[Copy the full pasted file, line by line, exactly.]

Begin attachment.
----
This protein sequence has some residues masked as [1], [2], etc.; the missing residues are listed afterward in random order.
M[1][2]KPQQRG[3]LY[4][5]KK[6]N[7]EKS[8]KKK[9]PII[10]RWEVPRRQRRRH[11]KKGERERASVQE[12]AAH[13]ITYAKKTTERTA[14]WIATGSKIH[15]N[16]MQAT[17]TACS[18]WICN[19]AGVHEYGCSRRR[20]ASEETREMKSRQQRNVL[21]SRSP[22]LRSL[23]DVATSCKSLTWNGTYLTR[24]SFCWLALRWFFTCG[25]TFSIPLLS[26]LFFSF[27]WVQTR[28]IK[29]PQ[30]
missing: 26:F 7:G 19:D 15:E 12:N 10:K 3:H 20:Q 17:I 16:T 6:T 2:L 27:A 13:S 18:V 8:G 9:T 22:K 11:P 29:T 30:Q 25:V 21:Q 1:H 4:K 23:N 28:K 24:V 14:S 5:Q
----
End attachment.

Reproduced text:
This protein sequence has some residues masked as [1], [2], etc.; the missing residues are listed afterward in random order.
M[1][2]KPQQRG[3]LY[4][5]KK[6]N[7]EKS[8]KKK[9]PII[10]RWEVPRRQRRRH[11]KKGERERASVQE[12]AAH[13]ITYAKKTTERTA[14]WIATGSKIH[15]N[16]MQAT[17]TACS[18]WICN[19]AGVHEYGCSRRR[20]ASEETREMKSRQQRNVL[21]SRSP[22]LRSL[23]DVATSCKSLTWNGTYLTR[24]SFCWLALRWFFTCG[25]TFSIPLLS[26]LFFSF[27]WVQTR[28]IK[29]PQ[30]
missing: 26:F 7:G 19:D 15:E 12:N 10:K 3:H 20:Q 17:I 16:T 6:T 2:L 27:A 13:S 18:V 8:G 9:T 22:K 11:P 29:T 30:Q 25:V 21:Q 1:H 4:K 23:N 28:K 24:V 14:S 5:Q